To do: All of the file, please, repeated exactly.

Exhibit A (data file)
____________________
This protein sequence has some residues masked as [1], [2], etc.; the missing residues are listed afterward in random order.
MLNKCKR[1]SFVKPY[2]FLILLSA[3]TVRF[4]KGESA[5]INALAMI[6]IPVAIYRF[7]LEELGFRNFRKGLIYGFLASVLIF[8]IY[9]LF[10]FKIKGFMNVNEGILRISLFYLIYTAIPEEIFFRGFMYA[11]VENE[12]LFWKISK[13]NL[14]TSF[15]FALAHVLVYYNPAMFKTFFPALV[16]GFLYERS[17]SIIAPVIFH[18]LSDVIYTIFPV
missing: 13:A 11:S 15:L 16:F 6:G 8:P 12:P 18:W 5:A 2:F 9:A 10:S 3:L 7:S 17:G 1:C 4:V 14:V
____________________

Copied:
This protein sequence has some residues masked as [1], [2], etc.; the missing residues are listed afterward in random order.
MLNKCKR[1]SFVKPY[2]FLILLSA[3]TVRF[4]KGESA[5]INALAMI[6]IPVAIYRF[7]LEELGFRNFRKGLIYGFLASVLIF[8]IY[9]LF[10]FKIKGFMNVNEGILRISLFYLIYTAIPEEIFFRGFMYA[11]VENE[12]LFWKISK[13]NL[14]TSF[15]FALAHVLVYYNPAMFKTFFPALV[16]GFLYERS[17]SIIAPVIFH[18]LSDVIYTIFPV
missing: 13:A 11:S 15:L 16:F 6:G 8:P 12:P 18:W 5:A 2:F 9:A 10:S 3:L 7:S 17:G 1:C 4:V 14:V